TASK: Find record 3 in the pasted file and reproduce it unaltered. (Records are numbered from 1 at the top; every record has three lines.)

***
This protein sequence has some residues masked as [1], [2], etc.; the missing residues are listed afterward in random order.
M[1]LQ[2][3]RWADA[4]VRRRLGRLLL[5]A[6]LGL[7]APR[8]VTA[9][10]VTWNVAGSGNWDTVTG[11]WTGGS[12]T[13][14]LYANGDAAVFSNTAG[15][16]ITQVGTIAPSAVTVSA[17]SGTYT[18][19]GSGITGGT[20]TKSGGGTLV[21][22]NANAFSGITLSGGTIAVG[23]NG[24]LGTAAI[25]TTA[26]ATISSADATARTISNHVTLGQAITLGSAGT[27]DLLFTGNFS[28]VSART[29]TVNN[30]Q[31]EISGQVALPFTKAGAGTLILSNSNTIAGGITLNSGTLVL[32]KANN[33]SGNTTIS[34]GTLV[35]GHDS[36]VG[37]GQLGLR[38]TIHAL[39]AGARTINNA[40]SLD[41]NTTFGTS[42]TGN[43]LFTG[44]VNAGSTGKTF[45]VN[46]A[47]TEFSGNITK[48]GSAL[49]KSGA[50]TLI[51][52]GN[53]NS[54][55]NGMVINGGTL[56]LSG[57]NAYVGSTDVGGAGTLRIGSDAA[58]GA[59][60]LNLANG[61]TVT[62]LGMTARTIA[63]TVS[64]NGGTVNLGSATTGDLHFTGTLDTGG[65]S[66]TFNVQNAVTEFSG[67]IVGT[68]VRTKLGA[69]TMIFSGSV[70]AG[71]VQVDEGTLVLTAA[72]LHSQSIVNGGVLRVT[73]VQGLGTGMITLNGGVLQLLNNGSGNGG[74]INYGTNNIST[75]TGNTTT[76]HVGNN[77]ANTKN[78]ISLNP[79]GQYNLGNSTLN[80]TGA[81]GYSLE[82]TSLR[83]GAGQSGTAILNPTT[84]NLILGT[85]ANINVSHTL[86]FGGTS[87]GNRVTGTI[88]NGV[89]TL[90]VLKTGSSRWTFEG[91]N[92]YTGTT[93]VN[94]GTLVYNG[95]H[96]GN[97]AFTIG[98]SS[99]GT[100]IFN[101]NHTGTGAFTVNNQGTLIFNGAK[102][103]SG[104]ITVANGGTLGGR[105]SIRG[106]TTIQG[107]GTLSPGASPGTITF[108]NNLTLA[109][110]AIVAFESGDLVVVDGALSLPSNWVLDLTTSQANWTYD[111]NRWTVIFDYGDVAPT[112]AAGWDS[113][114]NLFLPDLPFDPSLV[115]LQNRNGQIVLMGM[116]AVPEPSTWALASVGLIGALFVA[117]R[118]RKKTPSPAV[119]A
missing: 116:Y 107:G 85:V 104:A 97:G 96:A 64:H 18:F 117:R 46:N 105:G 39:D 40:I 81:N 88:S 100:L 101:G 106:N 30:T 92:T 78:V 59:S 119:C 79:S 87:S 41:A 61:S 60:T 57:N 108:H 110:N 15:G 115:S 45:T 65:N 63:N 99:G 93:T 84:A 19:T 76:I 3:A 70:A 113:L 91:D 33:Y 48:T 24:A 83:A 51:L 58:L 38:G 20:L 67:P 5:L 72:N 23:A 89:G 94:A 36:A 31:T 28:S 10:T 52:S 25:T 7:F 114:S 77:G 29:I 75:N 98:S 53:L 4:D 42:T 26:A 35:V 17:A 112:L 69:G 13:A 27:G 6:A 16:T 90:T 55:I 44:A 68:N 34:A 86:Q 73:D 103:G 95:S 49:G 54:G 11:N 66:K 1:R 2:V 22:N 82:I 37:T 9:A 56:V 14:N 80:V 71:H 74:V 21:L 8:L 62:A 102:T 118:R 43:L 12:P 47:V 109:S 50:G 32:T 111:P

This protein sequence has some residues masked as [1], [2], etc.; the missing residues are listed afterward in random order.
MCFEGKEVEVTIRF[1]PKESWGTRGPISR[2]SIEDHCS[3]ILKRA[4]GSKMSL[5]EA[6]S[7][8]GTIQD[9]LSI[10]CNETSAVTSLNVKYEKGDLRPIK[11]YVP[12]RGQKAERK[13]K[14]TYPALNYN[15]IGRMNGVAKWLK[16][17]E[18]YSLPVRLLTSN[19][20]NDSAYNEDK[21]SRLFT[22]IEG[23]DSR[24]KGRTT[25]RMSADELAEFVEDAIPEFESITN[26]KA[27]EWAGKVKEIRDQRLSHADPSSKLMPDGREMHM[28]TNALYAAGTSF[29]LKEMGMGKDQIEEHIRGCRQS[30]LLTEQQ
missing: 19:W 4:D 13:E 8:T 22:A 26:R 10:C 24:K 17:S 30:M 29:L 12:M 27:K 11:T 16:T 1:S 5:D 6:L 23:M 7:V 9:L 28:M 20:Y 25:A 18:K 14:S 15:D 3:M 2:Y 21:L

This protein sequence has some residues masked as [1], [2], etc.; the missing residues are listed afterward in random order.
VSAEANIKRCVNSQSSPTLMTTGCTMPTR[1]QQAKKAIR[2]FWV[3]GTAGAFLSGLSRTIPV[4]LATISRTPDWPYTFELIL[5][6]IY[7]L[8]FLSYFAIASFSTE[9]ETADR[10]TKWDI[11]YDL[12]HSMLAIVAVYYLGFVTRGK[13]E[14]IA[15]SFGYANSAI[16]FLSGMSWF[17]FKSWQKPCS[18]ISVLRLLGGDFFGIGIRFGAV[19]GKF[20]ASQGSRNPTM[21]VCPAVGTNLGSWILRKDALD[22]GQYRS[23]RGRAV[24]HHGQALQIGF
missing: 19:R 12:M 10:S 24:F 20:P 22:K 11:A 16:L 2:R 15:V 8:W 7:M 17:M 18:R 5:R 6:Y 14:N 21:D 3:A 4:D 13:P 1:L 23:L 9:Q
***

This protein sequence has some residues masked as [1], [2], etc.; the missing residues are listed afterward in random order.
VSAEANIKRCVNSQSSPTLMTTGCTMPTR[1]QQAKKAIR[2]FWV[3]GTAGAFLSGLSRTIPV[4]LATISRTPDWPYTFELIL[5][6]IY[7]L[8]FLSYFAIASFSTE[9]ETADR[10]TKWDI[11]YDL[12]HSMLAIVAVYYLGFVTRGK[13]E[14]IA[15]SFGYANSAI[16]FLSGMSWF[17]FKSWQKPCS[18]ISVLRLLGGDFFGIGIRFGAV[19]GKF[20]ASQGSRNPTM[21]VCPAVGTNLGSWILRKDALD[22]GQYRS[23]RGRAV[24]HHGQALQIGF
missing: 19:R 12:M 10:S 24:F 20:P 22:K 11:A 16:L 2:R 15:V 8:W 7:M 17:M 18:R 5:R 6:Y 14:N 21:D 3:A 4:D 13:P 1:L 23:L 9:Q